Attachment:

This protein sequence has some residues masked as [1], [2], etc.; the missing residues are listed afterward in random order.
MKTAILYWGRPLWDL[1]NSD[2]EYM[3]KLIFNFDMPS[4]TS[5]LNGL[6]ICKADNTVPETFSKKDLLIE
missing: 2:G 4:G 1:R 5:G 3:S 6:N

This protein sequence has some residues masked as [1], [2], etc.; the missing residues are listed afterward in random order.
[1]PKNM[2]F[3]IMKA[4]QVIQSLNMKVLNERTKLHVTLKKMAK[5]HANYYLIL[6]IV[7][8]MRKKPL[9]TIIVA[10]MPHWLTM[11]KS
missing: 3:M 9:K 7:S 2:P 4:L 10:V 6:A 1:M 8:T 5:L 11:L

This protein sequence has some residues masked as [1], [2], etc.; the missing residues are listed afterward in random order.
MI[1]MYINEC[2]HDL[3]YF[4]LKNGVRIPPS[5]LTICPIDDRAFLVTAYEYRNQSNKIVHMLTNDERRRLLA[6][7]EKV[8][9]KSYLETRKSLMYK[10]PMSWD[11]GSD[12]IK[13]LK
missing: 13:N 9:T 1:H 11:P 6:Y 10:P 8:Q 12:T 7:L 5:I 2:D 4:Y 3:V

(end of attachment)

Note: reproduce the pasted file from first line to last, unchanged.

This protein sequence has some residues masked as [1], [2], etc.; the missing residues are listed afterward in random order.
MKTAILYWGRPLWDL[1]NSD[2]EYM[3]KLIFNFDMPS[4]TS[5]LNGL[6]ICKADNTVPETFSKKDLLIE
missing: 2:G 4:G 1:R 5:G 3:S 6:N

This protein sequence has some residues masked as [1], [2], etc.; the missing residues are listed afterward in random order.
[1]PKNM[2]F[3]IMKA[4]QVIQSLNMKVLNERTKLHVTLKKMAK[5]HANYYLIL[6]IV[7][8]MRKKPL[9]TIIVA[10]MPHWLTM[11]KS
missing: 3:M 9:K 7:S 2:P 4:L 10:V 6:A 1:M 8:T 5:L 11:L

This protein sequence has some residues masked as [1], [2], etc.; the missing residues are listed afterward in random order.
MI[1]MYINEC[2]HDL[3]YF[4]LKNGVRIPPS[5]LTICPIDDRAFLVTAYEYRNQSNKIVHMLTNDERRRLLA[6][7]EKV[8][9]KSYLETRKSLMYK[10]PMSWD[11]GSD[12]IK[13]LK
missing: 13:N 9:T 1:H 11:P 6:Y 10:P 8:Q 12:T 7:L 5:I 2:D 4:Y 3:V